It's a cloudless June day and Eureka Natural Foods owner Rick Littlefield is standing on Central Avenue in McKinleyville as the Pony Express Days parade kicks into high gear. He takes in the sights, watching as floats sponsored by local businesses cruise by, children dance and horses strut. Littlefield has been looking to get into the McKinleyville market for at least a decade, feeling the county's fastest growing community is an ideal fit for his brand of grocery store, one that places a premium on fresh, natural ingredients and products. But this is Littlefield's first true reconnaissance mission to the town, spurred by the fact that his plans to purchase a building in town are coming to fruition.
About a month later, Littlefield and his son, Eureka Natural Foods Vice President Steve Pitzer, sat down with the Journal in the conference room of their Eureka store, ready to officially announce plans to open a McKinleyville store in the property currently occupied by McKinleyville Home and Garden Center. The plans are just one strand in a tapestry of projects that will reshape McKinleyville in the coming years, with a bustle of construction projects, a host of new jobs and, ultimately, a revamped business district featuring a Eureka Natural Foods, a brand new hardware store, a sporting goods store and a kitchen supply shop. Coupled with the new federal courthouse under construction near the airport and Big Lagoon Rancheria's plans to build tribal offices across from the movie theater, an economic boost is on the horizon for McKinleyville. Pony Express Days may have a few new float entries in the not-too-distant future.
Kevin Jenkins, who owns McKinleyville Home and Garden Center, an Ace hardware franchise, says the domino that started the chain was his out-of-town landlord's decision to sell the building, which sits at the corner of Pickett Road and Central Avenue, and has housed Jenkins' store for almost 20 years. Built as a grocery store in 1965, the expansive building used to be home to Safeway, before the grocery giant built a new store across the way. Jenkins said he was initially distraught to hear the building was being sold, but quickly came to view it as an opportunity to pursue newer and brighter digs. For Littlefield, news the building was hitting the market was like a dream. It's not that the building is perfect — far from it, as Eureka Natural Foods plans to gut it and rebuild the interior from scratch — it's that he feels the growing community has a natural foods void.
"McKinleyville is growing and it doesn't have a full-service natural foods store," Littlefield explains, adding that the town's demographics are a perfect fit: a growing population of folks with college educations and solid incomes moving into new homes.
Pitzer, who's tasked with developing the new store — name still to be determined — says it will largely follow the path blazed by the company's new Eureka store, offering GMO-free, natural, organic products and top-of-the-line meats and fish at reasonable prices. The store will also likely have a salad and sandwich bar, as well as (beer drinkers rejoice) a growler bar, he says. "Give them what they want and they'll come, so we'll listen to the community up there as well," Pitzer says. "I'm enthusiastic. If we could open up there tomorrow, we would."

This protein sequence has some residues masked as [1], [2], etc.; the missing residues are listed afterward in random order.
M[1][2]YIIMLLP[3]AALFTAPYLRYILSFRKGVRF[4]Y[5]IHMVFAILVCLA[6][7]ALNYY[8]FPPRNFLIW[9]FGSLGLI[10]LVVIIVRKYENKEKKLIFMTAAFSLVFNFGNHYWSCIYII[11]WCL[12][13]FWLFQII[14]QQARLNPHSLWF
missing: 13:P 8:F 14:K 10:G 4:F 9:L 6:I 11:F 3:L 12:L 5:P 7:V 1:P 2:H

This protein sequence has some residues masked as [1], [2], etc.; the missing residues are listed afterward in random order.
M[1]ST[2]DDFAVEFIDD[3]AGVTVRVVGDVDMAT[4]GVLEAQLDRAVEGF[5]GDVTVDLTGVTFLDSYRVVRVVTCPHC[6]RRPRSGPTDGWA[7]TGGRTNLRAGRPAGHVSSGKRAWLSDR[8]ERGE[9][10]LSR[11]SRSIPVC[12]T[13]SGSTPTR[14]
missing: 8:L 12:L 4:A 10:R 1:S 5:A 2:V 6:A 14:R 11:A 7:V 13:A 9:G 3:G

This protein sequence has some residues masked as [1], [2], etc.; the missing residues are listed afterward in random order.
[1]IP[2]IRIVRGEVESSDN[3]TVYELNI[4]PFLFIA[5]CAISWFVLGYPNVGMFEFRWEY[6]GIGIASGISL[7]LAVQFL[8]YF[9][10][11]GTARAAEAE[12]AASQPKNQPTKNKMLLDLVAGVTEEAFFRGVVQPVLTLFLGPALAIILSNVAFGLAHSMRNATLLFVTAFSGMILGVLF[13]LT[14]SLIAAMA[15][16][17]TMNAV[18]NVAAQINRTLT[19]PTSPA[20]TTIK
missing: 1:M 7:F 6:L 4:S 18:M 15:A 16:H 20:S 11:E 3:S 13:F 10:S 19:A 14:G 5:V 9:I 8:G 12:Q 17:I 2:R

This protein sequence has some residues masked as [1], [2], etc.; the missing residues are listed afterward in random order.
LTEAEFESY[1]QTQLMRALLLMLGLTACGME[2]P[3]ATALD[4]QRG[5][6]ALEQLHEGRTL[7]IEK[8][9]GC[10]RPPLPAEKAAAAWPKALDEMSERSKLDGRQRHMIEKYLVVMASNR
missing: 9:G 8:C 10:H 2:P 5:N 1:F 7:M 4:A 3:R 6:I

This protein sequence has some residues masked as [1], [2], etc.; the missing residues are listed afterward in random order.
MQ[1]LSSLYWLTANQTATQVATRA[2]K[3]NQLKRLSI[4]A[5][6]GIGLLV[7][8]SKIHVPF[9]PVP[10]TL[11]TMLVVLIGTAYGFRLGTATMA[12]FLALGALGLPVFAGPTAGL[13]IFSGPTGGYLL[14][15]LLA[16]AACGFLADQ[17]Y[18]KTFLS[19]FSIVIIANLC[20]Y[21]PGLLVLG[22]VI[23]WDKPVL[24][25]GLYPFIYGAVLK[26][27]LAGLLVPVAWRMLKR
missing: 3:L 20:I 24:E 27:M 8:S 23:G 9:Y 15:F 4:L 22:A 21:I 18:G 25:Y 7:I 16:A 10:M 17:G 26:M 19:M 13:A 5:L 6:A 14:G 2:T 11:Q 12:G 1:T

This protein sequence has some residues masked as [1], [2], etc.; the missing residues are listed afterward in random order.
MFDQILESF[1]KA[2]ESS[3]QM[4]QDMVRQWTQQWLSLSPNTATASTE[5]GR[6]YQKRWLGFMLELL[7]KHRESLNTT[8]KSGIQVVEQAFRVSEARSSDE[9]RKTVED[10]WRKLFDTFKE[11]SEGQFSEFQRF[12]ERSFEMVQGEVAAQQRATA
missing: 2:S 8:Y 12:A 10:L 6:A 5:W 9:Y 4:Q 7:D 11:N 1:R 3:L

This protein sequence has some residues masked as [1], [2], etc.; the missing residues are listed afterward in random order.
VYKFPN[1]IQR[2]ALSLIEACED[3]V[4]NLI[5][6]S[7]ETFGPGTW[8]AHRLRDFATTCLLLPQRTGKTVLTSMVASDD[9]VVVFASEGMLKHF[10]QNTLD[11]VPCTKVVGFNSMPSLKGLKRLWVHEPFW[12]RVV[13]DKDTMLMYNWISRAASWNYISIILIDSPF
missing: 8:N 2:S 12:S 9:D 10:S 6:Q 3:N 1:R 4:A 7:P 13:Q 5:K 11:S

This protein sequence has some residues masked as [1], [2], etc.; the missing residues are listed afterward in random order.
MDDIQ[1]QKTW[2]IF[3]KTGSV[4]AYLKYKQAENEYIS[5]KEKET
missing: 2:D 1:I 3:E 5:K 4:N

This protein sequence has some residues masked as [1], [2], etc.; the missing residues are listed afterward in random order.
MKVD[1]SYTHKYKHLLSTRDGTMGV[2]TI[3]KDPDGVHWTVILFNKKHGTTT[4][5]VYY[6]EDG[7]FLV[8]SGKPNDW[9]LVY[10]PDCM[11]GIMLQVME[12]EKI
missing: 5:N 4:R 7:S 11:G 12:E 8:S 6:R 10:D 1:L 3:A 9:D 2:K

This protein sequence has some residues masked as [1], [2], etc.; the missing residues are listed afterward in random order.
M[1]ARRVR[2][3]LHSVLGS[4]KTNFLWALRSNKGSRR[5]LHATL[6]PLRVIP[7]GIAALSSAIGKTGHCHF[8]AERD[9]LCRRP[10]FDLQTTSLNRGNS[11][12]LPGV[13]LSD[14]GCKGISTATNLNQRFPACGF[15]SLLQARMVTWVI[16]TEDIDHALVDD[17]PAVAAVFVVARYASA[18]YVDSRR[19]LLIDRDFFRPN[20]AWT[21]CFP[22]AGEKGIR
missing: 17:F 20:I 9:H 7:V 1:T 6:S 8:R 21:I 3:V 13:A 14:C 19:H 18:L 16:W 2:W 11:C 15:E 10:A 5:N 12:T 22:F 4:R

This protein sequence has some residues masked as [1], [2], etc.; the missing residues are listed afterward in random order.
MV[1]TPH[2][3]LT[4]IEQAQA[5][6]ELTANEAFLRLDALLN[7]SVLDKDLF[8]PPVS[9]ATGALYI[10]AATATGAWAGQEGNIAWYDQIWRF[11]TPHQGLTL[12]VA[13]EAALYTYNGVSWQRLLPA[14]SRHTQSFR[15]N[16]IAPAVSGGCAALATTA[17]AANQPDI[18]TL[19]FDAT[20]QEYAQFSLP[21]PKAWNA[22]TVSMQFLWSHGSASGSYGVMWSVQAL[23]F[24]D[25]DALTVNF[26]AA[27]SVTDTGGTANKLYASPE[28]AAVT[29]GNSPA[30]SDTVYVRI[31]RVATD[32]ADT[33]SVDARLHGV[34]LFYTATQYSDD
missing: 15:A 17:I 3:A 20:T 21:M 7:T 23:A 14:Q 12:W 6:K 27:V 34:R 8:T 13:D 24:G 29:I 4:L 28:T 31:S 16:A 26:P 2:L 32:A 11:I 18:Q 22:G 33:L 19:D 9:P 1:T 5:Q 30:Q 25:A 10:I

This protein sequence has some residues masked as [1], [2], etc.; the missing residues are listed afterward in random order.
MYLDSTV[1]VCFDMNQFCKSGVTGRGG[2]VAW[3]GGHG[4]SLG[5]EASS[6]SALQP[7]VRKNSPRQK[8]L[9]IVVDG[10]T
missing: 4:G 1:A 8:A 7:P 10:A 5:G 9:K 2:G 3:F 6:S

Jenkins, meanwhile, plans to erect a brand new building to house his store, which he says is outgrowing its current confines anyway. He's purchased a property farther north on Central Avenue, across from the 76 gas station, and another at the intersection of Central and Murray Road. The plan, he says, is to put the hardware store across from the gas station and, later, to split off a sporting goods store, Black Dog Outfitters, and open a kitchen supply store at the other location. Currently, the home and garden center has kitchen and sporting goods sections, but both are cramped, with little room to expand.
"This is going to be better when all's said and done," he says. "We're going to have a bright, new, shiny store. It's going to be a purpose-built hardware store." The result, Jenkins continues, will be more inventory and a better flow.
Humboldt County 5th District Supervisor Ryan Sundberg did not return a call seeking comment for this story but Heather Vina, executive director of the McKinleyville Chamber of Commerce, said there's a lot to be excited about in town right now. She pointed to CVS Pharmacy's plans to move into the old Figueiredo's building and the steady decline in vacancies in the Safeway shopping center as examples. But she says Eureka Natural Foods' pending arrival is big news.
"I'm excited about that," she says, "and my husband will be thrilled. It will definitely give community members another option, which will be nice."
But the excitement will have to remain tempered, for now. Jenkins currently has a lease for the current building that runs through June 2015. When that lease is up, he's hopeful the new store will be completed and the move will be seamless. (Plans for the kitchen supply and sporting goods stores will wait until after the hardware store opens.) But even after McKinleyville Home and Garden Center is out of its current building, Eureka Natural Foods will have to completely renovate the building — installing refrigeration systems and other grocery store necessities — a process optimistically estimated to take six months. Best case scenario, Pitzer and Littlefield say, is a grand-opening in December 2015.
In the meantime, as excitement spreads about Eureka Natural Foods, Jenkins wants the community to know he isn't going far. "My family has five generations in Humboldt and I've lived in this community since 1996," he says. "I'm committed to McKinleyville. We're here to stay."